Instant economics & the perils and pitfalls of the real-time revolution

The real-time revolution in economics promises a new era in finance and economic planning. Evidence based policy making paired with instant feedback may change our life. It sounds like the dream of central planning bureaus of the Socialist block comes true.

The Economist devoted a briefing to the “third-wave economics”. According to the newspaper, Raj Chetty is the superstar of the new movement. For me, prof. Chetty’s work is awesome, but it is not really a real-time analysis, but rather it is a super exciting way to use machine learning and big data techniques to study society. While it is interesting on its own, the promise of using real-time data analysis to predict the (near) future and act upon this knowledge is not new. A decade ago, nowcasting was a thing. Think of Google Flu Trends. First, everyone was excited about the new technology. It’d be great if we could use search trends or whatever proxies to predict epidemics, economics crises and etc. As it turned out, Google Flu Trends suffered from serious methodological flaws. Originally, nowcasting is a technical term in meteorology. As Wikipedia defines it:

Nowcasting is weather forecasting on a very short term mesoscale period of up to 2 hours according to the World Meteorological Organization and up to six hours according to other authors in the field

Economics borrowed the term from meteorology.

Nowcasting in economics is the prediction of the present, the very near future, and the very recent past state of an economic indicator. The term is a contraction of “now” and “forecasting” and originates in meteorology. It has recently become popular in economics as typical measures used to assess the state of an economy (e.g., gross domestic product (GDP)), are only determined after a long delay and are subject to revision. Nowcasting models have been applied most notably in Central Banks, who use the estimates to monitor the state of the economy in real-time as a proxy for official measures.

We are collecting data on almost everything. There are thousands of microsatelites above the sky which monitor almost every square centimetre of the Earth. Our roads are getting augmented with sensors and they are being watched by surveillance cameras. The stores are full of items with RFID chips. And everyone holds a mobile phone in his/her pocket. We are living in the age of data streams.

The building of the Hungarian Planning Office (or Országos Tervhivatal). Source: Wikipedia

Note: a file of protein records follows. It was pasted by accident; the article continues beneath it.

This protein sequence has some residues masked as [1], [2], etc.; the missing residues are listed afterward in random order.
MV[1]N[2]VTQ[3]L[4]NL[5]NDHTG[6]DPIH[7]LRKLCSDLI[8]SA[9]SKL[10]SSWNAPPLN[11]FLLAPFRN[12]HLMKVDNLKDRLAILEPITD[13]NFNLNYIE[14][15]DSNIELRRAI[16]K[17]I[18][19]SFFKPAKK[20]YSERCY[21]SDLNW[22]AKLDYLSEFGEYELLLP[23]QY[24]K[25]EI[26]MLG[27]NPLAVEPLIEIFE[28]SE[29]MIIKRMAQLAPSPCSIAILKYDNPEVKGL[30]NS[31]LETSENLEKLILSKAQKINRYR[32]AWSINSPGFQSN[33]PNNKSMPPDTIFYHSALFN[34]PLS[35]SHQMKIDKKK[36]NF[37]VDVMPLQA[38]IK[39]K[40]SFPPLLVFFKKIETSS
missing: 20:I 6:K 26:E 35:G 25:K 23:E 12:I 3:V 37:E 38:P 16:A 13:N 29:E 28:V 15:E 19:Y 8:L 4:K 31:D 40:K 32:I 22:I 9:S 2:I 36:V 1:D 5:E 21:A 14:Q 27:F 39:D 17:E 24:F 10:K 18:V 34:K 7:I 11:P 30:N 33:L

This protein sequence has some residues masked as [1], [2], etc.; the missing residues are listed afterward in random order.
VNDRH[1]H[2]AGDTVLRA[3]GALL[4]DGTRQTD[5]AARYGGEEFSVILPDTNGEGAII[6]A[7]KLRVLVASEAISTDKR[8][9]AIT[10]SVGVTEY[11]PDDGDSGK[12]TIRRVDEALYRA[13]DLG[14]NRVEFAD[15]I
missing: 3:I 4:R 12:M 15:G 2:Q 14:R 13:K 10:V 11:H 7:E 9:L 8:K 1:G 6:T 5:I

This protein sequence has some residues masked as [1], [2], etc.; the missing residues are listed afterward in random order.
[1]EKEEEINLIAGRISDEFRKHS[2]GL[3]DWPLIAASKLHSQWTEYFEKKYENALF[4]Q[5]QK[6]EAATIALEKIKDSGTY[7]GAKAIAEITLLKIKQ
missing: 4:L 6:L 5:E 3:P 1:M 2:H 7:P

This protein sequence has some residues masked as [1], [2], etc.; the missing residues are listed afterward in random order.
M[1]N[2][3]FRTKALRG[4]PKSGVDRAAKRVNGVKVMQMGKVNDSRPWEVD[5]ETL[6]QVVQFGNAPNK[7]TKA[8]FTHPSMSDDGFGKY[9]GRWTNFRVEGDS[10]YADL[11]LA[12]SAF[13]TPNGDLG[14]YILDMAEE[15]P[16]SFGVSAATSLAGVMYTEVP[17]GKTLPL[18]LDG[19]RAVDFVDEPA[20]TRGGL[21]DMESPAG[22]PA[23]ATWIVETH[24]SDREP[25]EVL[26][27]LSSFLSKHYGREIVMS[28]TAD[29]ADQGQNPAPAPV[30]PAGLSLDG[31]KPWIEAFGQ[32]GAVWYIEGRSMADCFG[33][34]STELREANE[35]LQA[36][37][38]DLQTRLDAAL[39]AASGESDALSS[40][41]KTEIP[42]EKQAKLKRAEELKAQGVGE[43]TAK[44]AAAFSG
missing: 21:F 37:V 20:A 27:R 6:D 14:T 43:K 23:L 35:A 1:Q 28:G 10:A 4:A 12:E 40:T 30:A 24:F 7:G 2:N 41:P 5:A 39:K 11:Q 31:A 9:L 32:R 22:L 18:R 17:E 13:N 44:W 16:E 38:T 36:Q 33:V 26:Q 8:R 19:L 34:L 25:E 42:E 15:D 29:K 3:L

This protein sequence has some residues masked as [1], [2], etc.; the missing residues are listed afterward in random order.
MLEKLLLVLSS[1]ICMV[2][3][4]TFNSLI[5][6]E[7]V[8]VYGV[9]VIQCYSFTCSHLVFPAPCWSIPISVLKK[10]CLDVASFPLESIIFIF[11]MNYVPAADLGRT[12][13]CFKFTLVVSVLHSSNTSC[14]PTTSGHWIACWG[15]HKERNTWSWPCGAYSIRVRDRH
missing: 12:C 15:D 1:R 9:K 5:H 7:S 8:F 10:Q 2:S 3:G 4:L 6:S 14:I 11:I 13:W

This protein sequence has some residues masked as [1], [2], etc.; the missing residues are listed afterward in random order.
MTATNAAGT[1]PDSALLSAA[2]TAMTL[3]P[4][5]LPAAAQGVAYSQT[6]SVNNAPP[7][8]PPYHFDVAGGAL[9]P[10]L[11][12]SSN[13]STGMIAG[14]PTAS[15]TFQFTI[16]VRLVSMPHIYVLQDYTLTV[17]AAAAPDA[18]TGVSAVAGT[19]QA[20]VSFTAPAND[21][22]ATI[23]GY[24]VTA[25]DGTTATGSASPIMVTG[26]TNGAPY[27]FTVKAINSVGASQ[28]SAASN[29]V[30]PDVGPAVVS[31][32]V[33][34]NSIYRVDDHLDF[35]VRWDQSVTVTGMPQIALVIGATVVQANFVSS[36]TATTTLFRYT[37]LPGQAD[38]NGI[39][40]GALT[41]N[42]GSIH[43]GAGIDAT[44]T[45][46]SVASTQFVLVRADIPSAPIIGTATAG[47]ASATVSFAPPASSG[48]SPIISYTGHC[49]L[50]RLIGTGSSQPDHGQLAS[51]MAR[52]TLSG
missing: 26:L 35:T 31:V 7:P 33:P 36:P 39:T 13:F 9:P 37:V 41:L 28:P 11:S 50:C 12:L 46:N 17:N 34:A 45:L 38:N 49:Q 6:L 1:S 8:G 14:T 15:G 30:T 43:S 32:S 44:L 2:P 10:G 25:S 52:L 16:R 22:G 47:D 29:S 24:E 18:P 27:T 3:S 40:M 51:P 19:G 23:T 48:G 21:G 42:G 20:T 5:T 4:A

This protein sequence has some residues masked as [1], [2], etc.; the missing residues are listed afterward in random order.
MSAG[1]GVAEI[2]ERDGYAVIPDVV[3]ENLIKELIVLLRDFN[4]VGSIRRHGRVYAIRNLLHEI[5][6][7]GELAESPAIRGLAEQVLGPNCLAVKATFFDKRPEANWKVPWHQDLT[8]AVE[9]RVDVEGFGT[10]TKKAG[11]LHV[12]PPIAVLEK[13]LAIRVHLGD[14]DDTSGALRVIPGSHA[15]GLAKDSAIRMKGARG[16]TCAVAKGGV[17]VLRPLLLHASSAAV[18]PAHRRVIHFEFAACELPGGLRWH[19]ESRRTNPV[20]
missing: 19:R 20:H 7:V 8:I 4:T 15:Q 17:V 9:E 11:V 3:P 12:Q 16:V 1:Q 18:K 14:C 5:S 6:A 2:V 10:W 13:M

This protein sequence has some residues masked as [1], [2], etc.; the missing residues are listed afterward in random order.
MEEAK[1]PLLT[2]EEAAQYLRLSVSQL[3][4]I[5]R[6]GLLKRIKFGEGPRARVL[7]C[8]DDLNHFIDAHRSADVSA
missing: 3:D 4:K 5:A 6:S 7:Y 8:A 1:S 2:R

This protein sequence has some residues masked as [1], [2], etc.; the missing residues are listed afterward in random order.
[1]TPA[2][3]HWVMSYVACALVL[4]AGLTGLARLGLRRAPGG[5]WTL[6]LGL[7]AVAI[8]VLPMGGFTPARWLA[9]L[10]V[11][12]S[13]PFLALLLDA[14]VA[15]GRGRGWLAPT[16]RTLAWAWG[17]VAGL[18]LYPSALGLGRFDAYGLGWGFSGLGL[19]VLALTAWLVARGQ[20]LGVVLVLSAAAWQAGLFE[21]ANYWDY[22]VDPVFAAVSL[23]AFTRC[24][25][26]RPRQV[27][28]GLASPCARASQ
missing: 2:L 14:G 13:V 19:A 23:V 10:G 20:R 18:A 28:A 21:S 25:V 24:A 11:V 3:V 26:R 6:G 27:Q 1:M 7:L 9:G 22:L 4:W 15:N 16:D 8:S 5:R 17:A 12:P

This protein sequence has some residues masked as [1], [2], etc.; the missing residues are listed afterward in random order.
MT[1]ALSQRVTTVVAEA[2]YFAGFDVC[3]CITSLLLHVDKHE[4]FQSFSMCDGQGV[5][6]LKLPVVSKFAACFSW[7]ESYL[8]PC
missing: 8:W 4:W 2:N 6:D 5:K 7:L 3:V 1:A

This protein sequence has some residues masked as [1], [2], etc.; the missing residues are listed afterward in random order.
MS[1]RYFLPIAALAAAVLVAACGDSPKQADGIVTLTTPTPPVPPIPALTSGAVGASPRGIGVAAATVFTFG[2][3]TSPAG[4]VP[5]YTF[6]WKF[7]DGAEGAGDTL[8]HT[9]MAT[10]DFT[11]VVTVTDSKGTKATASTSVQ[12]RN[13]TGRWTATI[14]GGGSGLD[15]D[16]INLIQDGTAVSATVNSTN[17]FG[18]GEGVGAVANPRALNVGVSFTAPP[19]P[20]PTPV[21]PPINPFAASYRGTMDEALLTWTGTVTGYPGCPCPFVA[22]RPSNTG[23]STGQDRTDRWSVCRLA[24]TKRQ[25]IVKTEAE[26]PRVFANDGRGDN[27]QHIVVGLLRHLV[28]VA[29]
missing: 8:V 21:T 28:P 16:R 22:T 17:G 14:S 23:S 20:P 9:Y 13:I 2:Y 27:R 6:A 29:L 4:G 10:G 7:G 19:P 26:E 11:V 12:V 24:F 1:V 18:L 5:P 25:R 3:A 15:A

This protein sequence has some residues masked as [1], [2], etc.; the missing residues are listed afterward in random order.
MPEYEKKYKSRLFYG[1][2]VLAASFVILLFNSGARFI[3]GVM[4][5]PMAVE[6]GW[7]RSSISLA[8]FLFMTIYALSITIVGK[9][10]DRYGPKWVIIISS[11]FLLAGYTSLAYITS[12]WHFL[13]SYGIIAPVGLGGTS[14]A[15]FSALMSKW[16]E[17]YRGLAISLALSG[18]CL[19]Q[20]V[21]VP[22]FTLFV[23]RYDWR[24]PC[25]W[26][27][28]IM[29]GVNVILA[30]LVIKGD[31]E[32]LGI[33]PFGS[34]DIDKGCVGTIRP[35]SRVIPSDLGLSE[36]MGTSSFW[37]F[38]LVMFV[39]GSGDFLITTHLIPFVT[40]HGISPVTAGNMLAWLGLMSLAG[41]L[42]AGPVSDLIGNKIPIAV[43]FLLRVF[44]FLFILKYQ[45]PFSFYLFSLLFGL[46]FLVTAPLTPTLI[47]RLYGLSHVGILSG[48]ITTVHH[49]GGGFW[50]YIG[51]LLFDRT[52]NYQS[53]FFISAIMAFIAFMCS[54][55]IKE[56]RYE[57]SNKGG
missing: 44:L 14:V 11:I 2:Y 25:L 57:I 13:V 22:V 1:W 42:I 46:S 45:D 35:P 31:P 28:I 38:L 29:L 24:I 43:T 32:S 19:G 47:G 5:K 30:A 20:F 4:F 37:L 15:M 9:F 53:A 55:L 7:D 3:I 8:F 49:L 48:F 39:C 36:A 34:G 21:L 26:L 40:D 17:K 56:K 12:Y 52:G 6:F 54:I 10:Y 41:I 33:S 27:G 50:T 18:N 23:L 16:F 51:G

One might think that we are living the dream of socialist planning bureaus. We can measure everything, we can make fancy visualizations of the data. Also, we can plan, predict, and live our dreams.

Scientific management, aka Taylorism will boost productivity too. Comrade Stakhanov, we follow you!

Surely, nowcasting can be beneficial to our society. However, nowcasting can go wrong, like Flu Trends. If were are to use nowcasting for intervention, we have to be aware of the limitations of machine learning. Machine learning assumes that we can predict the (near) future based on historic data. As practicing machine learners know it, models can drift because of various reasons. The external world can change, or we try to apply our model to a different context, or our training data sample is biased somehow. History warns us, even Nobel laureates and top-notch professors can choose samples badly and go bankrupt.

Basically, there are two types of drift. Data drift is when the properties of the data (aka predictor) change (e.g. due to seasonality). Concept drift is when the features of the target variables change. If you put intervention into the mix, it can change the data and the target variables too.

A graphic by Gerd Arntz Source:

If we were to intervene, we’d have to take the effects of our intervention into consideration in our model, so we have to build a reflexive model. But can we build such models? Historia est magistra vitae, but history, at least according to Karl Popper, is not written in machine readable format and the human history is a chain of unique events which are not akin to events in the physical world.

Popper defines historicism as: “an approach to the social sciences which assumes that historical prediction is their principal aim…”. He also remarks that “[t]he belief … that it is the task of the social sciences to lay bare the law of evolution of society in order to foretell its future… might be described as the central historicist doctrine.”


High-frequency trading and other forms of algorithmic trading were celebrated first. Their effects are questionable at least. These days law makers and researchers try to understand their effect and provide a proper regulatory framework to them. One can argue that state intervention based on real-time data is different from the speculative actions of capital firms. It is better if a civil servant intervene for the greater good and not for the greater profit? When shall a government intervene? Who determines the desired outcomes? How can we implement algorithmic procedures into our daily life without eroding our democratic values? Is the era of libertarian paternalism coming, or the surveillance state occupies yet another terrain of our life?


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